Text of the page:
An exciting new service rolling out in selected parts of the country, mostly in the New York metroplex area, is Verizon FIOS. This is the long awaited FTTH or Fiber To The Home service. You can get download speeds up to 30 Mbps, plus telephone and television service, all delivered over fiber optic cable.

I should mention that the broadband search at Can I Get DSL? returns DSL, Cable, and Satellite Internet. Satellite is a viable alternative if you live in a rural area or part of town not served by DSL or Cable. It's more expensive than the other residential options and you have to pay a equipment fee, but it may well met your Internet needs when the other option is dial-up. Because of the time delay, called latency, involved in sending a signal up to a geosynchronous satellite and back down, this service isn't very usable for VoIP phone service. You might be able to make it function, but the conversations will be more like using walkie-talkie or CB radio than traditional telephone service.

Another option that may be available locally is wireless broadband. These are locally owned and have very limited coverage, so there's no search engine. Try the newspaper ads or Yellow Pages to see if there is a provider in your area. If so, you can often get service quality similar to Cable broadband at about the same cost. Sometimes there are wireless providers in smaller or more rural counties that aren't hooked up to Cable.

But what about the profesional grade telecom services? T1 is the defacto standard for many small business locations because it provides rock-solid bandwidth at 1.5 Mbps both upload and download, often with a service level agreement or availability guarantee. The reliability is at least an order of magnitude better than residential services, repair times are faster, and the provider may offer you a managed router so they can monitor your service quality at all times. For this, you pay about 10x the cost of residential broadband. In major cities, that's around $400 a month with a 1, 2, or 3 year lease require. In less built-up areas the cost is higher. There's also a rather stringent credit check.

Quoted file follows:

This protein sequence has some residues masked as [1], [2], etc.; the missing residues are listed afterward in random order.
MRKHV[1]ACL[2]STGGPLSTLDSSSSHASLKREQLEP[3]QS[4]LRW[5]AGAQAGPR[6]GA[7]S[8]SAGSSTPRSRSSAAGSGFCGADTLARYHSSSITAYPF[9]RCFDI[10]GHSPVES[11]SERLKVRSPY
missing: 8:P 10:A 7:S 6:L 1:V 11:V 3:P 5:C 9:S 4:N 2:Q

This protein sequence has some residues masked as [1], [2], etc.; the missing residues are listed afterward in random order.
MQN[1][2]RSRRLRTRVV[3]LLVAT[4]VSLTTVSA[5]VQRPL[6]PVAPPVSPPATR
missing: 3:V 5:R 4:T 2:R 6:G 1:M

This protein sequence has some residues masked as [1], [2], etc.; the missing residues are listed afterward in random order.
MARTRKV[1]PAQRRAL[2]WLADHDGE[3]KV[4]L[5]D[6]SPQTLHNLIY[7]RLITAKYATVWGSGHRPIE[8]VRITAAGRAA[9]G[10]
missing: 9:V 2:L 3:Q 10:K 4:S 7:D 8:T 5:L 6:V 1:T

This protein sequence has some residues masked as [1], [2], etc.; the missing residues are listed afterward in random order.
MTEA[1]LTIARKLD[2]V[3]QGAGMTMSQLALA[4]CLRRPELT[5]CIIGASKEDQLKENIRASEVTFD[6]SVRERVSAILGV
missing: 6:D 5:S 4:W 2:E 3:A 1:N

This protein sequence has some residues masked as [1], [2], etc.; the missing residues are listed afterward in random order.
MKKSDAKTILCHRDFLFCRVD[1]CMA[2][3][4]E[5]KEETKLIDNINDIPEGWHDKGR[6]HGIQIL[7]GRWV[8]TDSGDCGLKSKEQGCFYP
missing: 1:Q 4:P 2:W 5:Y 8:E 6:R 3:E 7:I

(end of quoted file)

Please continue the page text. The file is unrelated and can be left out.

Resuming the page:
For some people, T1 service to the home is worth the expense. These tend to be people with expensive residences and demanding professions that require top grade service, whatever the price. If you fall into that category, please let one of our professional consultants help you decide on the best professional grade services available for your location.

There is also Business DSL service, but this is also typically available only for business-zoned areas near telephone company central offices. It typically costs 2 to 3 times residential DSL and is characterized by symmetrical bandwidth. That means similar upload and download speeds. Once again, this service is distance limited by the technology involved. If you can't get residential DSL, you won't be able to get business DSL.

The other available business bandwidth solutions are more intended for medium to large companies. These include T3 or DS3 bandwidth at 45 Mbps and fiber optic Ethernet at 10 Mbps to 1 Gbps. Those services start around $2,000 a month, so it would be the rare home office user who can justify this expense.